Cooper v. Retrieval-Masters Creditors Bureau, Inc.

Filing 47

MEMORANDUM Opinion and Order written by the Honorable Gary Feinerman on 6/2/2017.Mailed notice.(jlj, )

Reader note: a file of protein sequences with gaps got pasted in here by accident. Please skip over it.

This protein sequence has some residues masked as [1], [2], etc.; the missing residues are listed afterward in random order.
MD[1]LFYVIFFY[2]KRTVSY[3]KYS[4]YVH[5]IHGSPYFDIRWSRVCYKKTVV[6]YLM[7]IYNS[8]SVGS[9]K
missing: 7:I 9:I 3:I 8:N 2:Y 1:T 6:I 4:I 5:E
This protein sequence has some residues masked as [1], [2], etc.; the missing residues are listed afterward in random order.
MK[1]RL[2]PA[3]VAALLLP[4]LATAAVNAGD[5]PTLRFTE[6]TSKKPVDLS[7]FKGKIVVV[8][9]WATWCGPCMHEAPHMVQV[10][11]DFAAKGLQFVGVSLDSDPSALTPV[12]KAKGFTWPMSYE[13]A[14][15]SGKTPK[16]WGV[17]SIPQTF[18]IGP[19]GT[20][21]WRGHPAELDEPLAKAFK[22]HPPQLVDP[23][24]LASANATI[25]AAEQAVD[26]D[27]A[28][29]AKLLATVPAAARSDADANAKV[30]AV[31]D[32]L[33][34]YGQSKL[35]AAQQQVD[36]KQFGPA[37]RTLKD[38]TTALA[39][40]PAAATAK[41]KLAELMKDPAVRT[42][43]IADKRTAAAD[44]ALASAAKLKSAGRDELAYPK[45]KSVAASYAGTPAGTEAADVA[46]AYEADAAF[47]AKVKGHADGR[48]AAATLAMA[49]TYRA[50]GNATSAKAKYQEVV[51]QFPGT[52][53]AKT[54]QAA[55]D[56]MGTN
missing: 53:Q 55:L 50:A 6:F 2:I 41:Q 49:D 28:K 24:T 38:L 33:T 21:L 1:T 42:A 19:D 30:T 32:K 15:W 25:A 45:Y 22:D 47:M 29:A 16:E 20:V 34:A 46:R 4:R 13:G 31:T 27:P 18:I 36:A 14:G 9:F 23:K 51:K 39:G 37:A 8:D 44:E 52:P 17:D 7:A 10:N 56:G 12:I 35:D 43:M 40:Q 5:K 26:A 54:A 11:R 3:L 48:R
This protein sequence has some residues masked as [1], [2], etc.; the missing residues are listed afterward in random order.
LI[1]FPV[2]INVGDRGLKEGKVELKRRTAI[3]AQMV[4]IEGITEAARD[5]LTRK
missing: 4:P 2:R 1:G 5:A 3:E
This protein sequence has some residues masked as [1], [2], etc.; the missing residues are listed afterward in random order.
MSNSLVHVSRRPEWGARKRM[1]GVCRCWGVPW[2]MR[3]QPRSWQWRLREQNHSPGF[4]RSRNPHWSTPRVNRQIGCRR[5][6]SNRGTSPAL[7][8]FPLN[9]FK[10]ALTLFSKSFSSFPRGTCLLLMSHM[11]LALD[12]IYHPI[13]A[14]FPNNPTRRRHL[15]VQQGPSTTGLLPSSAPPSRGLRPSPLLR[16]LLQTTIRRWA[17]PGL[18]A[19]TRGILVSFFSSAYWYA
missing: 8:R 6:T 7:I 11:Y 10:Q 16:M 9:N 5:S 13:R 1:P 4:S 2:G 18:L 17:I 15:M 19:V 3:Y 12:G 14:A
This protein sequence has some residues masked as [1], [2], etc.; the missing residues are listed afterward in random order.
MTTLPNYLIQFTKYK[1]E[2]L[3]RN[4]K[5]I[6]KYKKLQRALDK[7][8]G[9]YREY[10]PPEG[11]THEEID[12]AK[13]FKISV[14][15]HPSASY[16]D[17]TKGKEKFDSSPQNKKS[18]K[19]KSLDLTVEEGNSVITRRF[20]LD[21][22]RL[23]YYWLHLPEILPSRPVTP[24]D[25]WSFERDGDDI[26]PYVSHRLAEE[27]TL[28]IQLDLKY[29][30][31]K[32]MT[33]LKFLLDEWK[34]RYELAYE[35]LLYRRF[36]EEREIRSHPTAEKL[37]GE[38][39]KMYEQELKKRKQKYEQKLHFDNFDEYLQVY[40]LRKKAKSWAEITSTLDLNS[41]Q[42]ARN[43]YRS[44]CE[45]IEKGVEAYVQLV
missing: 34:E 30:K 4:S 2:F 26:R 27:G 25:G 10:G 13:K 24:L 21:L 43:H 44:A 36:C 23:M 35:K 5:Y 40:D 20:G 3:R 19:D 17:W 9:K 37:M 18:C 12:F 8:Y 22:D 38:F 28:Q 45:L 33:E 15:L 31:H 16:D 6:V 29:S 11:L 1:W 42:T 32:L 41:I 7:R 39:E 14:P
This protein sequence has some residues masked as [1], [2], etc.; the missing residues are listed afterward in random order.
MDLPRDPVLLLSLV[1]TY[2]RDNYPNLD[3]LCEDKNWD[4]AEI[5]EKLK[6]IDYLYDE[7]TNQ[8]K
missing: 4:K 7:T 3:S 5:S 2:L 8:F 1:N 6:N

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UNITED STATES DISTRICT COURT FOR THE NORTHERN DISTRICT OF ILLINOIS EASTERN DIVISION JACK WESLEY COOPER, Plaintiff, vs. RETRIEVAL-MASTERS CREDITORS BUREAU, INC., Defendant. ) ) ) ) ) ) ) ) ) ) 16 C 2827 Judge Gary Feinerman MEMORANDUM OPINION AND ORDER Jack Cooper sued Retrieval-Masters Credit Bureau (“RMCB”), alleging violations of the Fair Debt Collection Practices Act (“FDCPA”), 15 U.S.C. § 1692 et seq. Doc. 1. Cooper now moves for summary judgment as to liability and also as to RMCB’s bona fide error defense. Doc. 35. The motion is granted. Background Cooper filed his summary judgment motion on February 10, 2017. Doc. 35. The court set a generous response date of April 14. Doc. 38. On April 14, RMCB moved for an extension, Doc. 39, which the court granted, extending the response date to April 25, Doc. 41. On April 25, RMCB moved for another extension, Doc. 42, which the court granted, extending the response date to May 9, Doc. 44. May 9 has long since come and gone, and RMCB still has not responded to Cooper’s motion, making the motion ready for decision. See Flint v. City of Belvidere, 791 F.3d 764, 768 (7th Cir. 2015) (“[C]ase management depends on enforceable deadlines … . In managing their caseloads, district courts are entitled to—indeed they must— enforce deadlines.”) (internal quotation marks omitted); Raymond v. Ameritech Corp., 442 F.3d 600, 605 (7th Cir. 2006) (“Rule 6(b) … clearly gives courts both the authority to establish 1 deadlines and the discretion to enforce them.”); Reales v. Consol. Rail Corp., 84 F.3d 993, 996 (7th Cir. 1996) (“The district courts must manage a burgeoning caseload, and they are under pressure to do so as efficiently and speedily as they can, while still accomplishing just outcomes in every civil action … . Necessarily, they must have substantial discretion as they manage their dockets.”); Shine v. Owens–Ill., Inc., 979 F.2d 93, 96 (7th Cir. 1992) (“[J]udges must be able to enforce deadlines.”). Consistent with the local rules, Cooper filed a Local Rule 56.1(a)(3) statement of undisputed facts along with its summary judgment motion. Doc. 35-1. Each factual assertion in the Local Rule 56.1(a)(3) statement cites evidentiary material in the record and is supported by the cited material. See N.D. Ill. L.R. 56.1(a) (“The statement referred to in (3) shall consist of short numbered paragraphs, including within each paragraph specific references to the affidavits, parts of the record, and other supporting materials relied upon to support the facts set forth in that paragraph.”). The Seventh Circuit “has consistently upheld district judges’ discretion to require strict compliance with Local Rule 56.1.” Flint, 791 F.3d at 767 (citing cases); see also Stevo v. Frasor, 662 F.3d 880, 886-87 (7th Cir. 2011) (“Because of the high volume of summary judgment motions and the benefits of clear presentation of relevant evidence and law, we have repeatedly held that district judges are entitled to insist on strict compliance with local rules designed to promote the clarity of summary judgment filings.”); Cracco v. Vitran Express, Inc., 559 F.3d 625, 632 (7th Cir. 2009) (“Because of the important function local rules like Rule 56.1 serve in organizing the evidence and identifying disputed facts, we have consistently upheld the district court's discretion to require strict compliance with those rules.”). Here, the problem is not that RMCB did not strictly comply with Local Rule 56.1, but rather that it did not comply at all. It did not file any response materials—no brief, no Local Rule 56.1(b)(3)(B) response to 2 Cooper’s Local Rule 56.1(a)(3) statement, and no Local Rule 56.1(b)(3)(C) statement of additional facts. Accordingly, the court accepts as true the facts set forth in Cooper’s Local Rule 56.1(a)(3) statement. See Curtis v. Costco Wholesale Corp., 807 F.3d 215, 218 (7th Cir. 2015) (“When a responding party’s statement fails to dispute the facts set forth in the moving party’s statement in the manner dictated by the rule, those facts are deemed admitted for purposes of the motion.”); Parra v. Neal, 614 F.3d 635, 636 (7th Cir. 2010); Rao v. BP Prods. N. Am., Inc., 589 F.3d 389, 393 (7th Cir. 2009); Cady v. Sheahan, 467 F.3d 1057, 1061 (7th Cir. 2006); Raymond, 442 F.3d at 608. That said, the court is mindful that “a nonmovant’s failure to … comply with Local Rule 56.1 … does not … automatically result in judgment for the movant … . [The movant] must still demonstrate that it is entitled to judgment as a matter of law.” Keeton v. Morningstar, Inc., 667 F.3d 877, 884 (7th Cir. 2012). The court therefore will recite the facts in Cooper’s Local Rule 56.1(a)(3) statement and then determine whether, on those facts, Cooper is entitled to summary judgment. The court sets forth the following facts as favorably to RMCB, the non-movant, as the record and Local Rule 56.1 allow. See Canen v. Chapman, 847 F.3d 407, 412 (7th Cir. 2017). In considering Cooper’s motion, the court must assume the truth of those facts, but does not vouch for them. See Arroyo v. Volvo Grp. N. Am., 805 F.3d 278, 281 (7th Cir. 2015). Cooper, a natural person, held an account with Swiss Colony, a catalogue retailer, which he used to make personal purchases. Doc. 35-1 at ¶ 6. He was unable to pay an alleged debt on the account and defaulted. Id. at ¶ 7. Swiss Colony retained RMCB, a business that regularly collects defaulted consumer debts, to collect the alleged debt, and on February 8, 2016, RMCB sent Cooper a letter stating, in part: “Enclose the bottom portion of this letter so that your account can be properly credited and we can update the credit bureau.” Id. at ¶¶ 3, 8-11. 3 However, it was not RMCB’s practice to update credit bureaus; rather, RMCB would update its client on the status of a debt, and then the client, not RMCB, might or might not update the credit bureau. Id. at ¶ 12. RMCB did not, in fact, report information to any credit bureau concerning Cooper’s debt. Id. at ¶ 13. RMCB also received no confirmation from Swiss Colony as to whether it had reported Cooper’s debt to a credit bureau, nor was it informed that Swiss Colony failed to report information about the debt to a credit bureau. Id. at ¶¶ 14-15. Cooper filed this suit against RMCB under the FDCPA. Doc. 1. He alleges that RMCB’s implication that it had reported or would report his alleged debt to a credit bureau, when in fact RMCB had no intent to do so and it was not RMCB’s practice to do so, violates 15 U.S.C. § 1692e, which prohibits the use of “false or misleading” representations in an attempt to collect a debt. Id. at ¶¶ 25-26. In its answer, RMCB pleaded the affirmative defense that any violation of law that may have occurred resulted from a bona fide error notwithstanding the maintenance of procedures reasonably adapted to avoid such error. Doc. 11 at 9. Discussion The FDCPA prohibits a debt collector from using “any false, deceptive, or misleading representation or means in connection with the collection of any debt.” 15 U.S.C. § 1692e; see Ruth v. Triumph P’ships, 577 F.3d 790, 799-800 (7th Cir. 2009). This provision, essentially a “rule against trickery,” Beler v. Blatt, Hasenmiller, Leibsker & Moore, LLC, 480 F.3d 470, 473 (7th Cir. 2007), sets forth “a nonexclusive list of prohibited practices” in sixteen subsections, McMahon v. LVNV Funding, LLC, 744 F.3d 1010, 1019 (7th Cir. 2014). Although a plaintiff “need not allege a violation of a specific subsection in order to succeed in a § 1692e case,” Lox v. CDA, Ltd., 689 F.3d 818, 822 (7th Cir. 2012); see also Ruth, 577 F.3d at 794 n.2, Cooper invokes subsections (5) and (10), which proscribe, respectively, “[t]he threat to take any action 4 that cannot legally be taken or that is not intended to be taken,” 15 U.S.C. § 1692e(5), and “[t]he use of any false representation or deceptive means to collect or attempt to collect any debt or to obtain information concerning a consumer,” id. § 1692e(10). Cooper has met the prerequisites for FDCPA liability. As a “natural person” obligated to pay a debt, Cooper is a “consumer” under § 1692(a)(3). As an “obligation … of a consumer to pay money arising out of a transaction in which the money, property, insurance, or services, which are the subject of the transaction are primarily for personal, family, or household purposes,” Cooper’s debt is covered by the FDCPA under § 1692a(5). As an entity that “regularly collects … debts owed,” RMCB is a debt collector within the meaning of § 1692a(6). Finally, RMCB’s letter is a “communication” under the FDCPA, which defines “communication” as “the conveying of information regarding a debt directly or indirectly to any person through any medium.” 15 U.S.C. § 1692a(2). The core question here is whether RMCB’s letter violated § 1692(e)(5) or (10). The answer is yes. As noted, § 1692e(5) prohibits debt collectors from threatening “to take any action … that is not intended to be taken.” It is undisputed that RMCB does not have a practice of reporting payments to credit bureaus, and it is likewise undisputed that it had no intention to do so in Cooper’s case. Although the letter’s statement, “Enclose the bottom portion of this letter so that your account can be properly credited and we can update the credit bureau,” might not be an express threat, it certainly carries an implied one: that Cooper’s failure to respond to the letter would result in the continued existence of a negative mark on his credit report or, alternatively, that if Cooper did not respond, RMCB would alert credit bureaus to the debt and his failure to pay. In fact, there is no evidence that RMCB ever communicated with credit bureaus, either to remove a negative mark or to add one. 5 Under the FDCPA, “a threat need not be express: it can be implied.” Gonzales v. Arrow Fin. Servs., LLC, 660 F.3d 1055, 1064 (9th Cir. 2011). Cooper has identified an unlawful threat under § 1692e(5), and accordingly prevails on the merits. In any event, having failed to respond to Cooper’s motion, RMCB has forfeited any opposition to § 1692e(5) liability. See Nichols v. Mich. City Plant Planning Dep’t, 755 F.3d 594, 600 (7th Cir. 2014) (“The non-moving party waives any arguments that were not raised in [a] response … .”); G & S Holdings LLC v. Cont’l Cas. Co., 697 F.3d 534, 538 (7th Cir. 2012) (“We have repeatedly held that a party waives an argument by failing to make it before the district court.”); Witte v. Wis. Dep’t of Corr., 434 F.3d 1031, 1038 (7th Cir. 2006) (“By failing to raise [an argument] in his brief opposing summary judgment, [the non-movant] lost the opportunity to urge it in … the district court … .”). The same is true for liability under § 1692e(10). As an initial matter, RMCB’s failure to respond to Cooper’s motion forfeits any argument that its letter did not violate § 1692e(10). Forfeiture aside, Cooper is right on the merits. As noted, § 1692e(10) prohibits “[t]he use of any false representation or deceptive means to collect or attempt to collect any debt … .” The Seventh Circuit “has consistently held that with regard to ‘false, deceptive, or misleading representations’ in violation of § 1692e of the FDCPA, the standard is … whether the debt collector’s communication would deceive or mislead an unsophisticated, but reasonable, consumer if the consumer is not represented by counsel.” Bravo v. Midland Credit Mgmt., Inc., 812 F.3d 599, 603 (7th Cir. 2016); see also Gruber v. Creditors’ Prot. Serv., Inc., 742 F.3d 271, 273 (7th Cir. 2014) (noting that FDCPA claims “are evaluated under the objective ‘unsophisticated consumer’ standard”). That standard protects a consumer who “may be uninformed, naïve, or trusting,” but who nonetheless “possess[es] rudimentary knowledge about the financial world.” Gruber, 742 F.3d at 273 (internal quotation marks omitted). Although 6 unsophisticated, the reasonable consumer is “not a dimwit” and “is capable of making basic logical deductions and inferences.” Lox, 689 F.3d at 822 (internal quotation marks omitted). For the reasons stated above regarding § 1692e(5), RMCB’s letter is deceptive. A reasonable, yet unsophisticated consumer could easily read the letter as implying the RMCB would take some action that would either damage or aid her credit report, based on whether she responded to the letter by paying the debt. As noted, RMCB had no intention of taking any such action, which renders the letter deceptive. In its answer to Cooper’s complaint, RMCB raised a bona fide error defense under § 1692k(c), which provides that a debt collector may avoid liability “if the debt collector shows by a preponderance of the evidence that the violation was not intentional and resulted from a bona fide error notwithstanding the maintenance of procedures reasonably adapted to avoid any such error.” Because bona fide error is an affirmative defense, RMCB bears the burden of establishing its validity. See Jenkins v. Heintz, 124 F.3d 824, 834-35 (7th Cir. 1997). “To qualify for the bona fide error defense, [a defendant] … (1) must show that the presumed FDCPA violation was not intentional; (2) it must show that the presumed FDCPA violation resulted from a bona fide error … ; and (3) it must show that it maintained procedures reasonably adapted to avoid any such error.” Kort v. Diversified Collection Servs., Inc., 394 F.3d 530, 537 (7th Cir. 2005). RMCB’s bona fide error defense fails because RMCB does not support the defense in response to Cooper’s summary judgment motion. Furthermore, Cooper argues, with record support and without rebuttal, that RMCB in fact has no procedures in place to avoid the violation here. Doc. 32-2 at 12-14. Accordingly, the affirmative defense fails. 7 Conclusion For the foregoing reasons, Cooper’s summary judgment motion is granted. Because Cooper has proved a violation of § 1692e(5) and (10), and because RMCB’s bona fide error affirmative defense fails, Cooper is entitled to summary judgment as to liability. This case will proceed to an assessment of damages. June 2, 2017 United States District Judge 8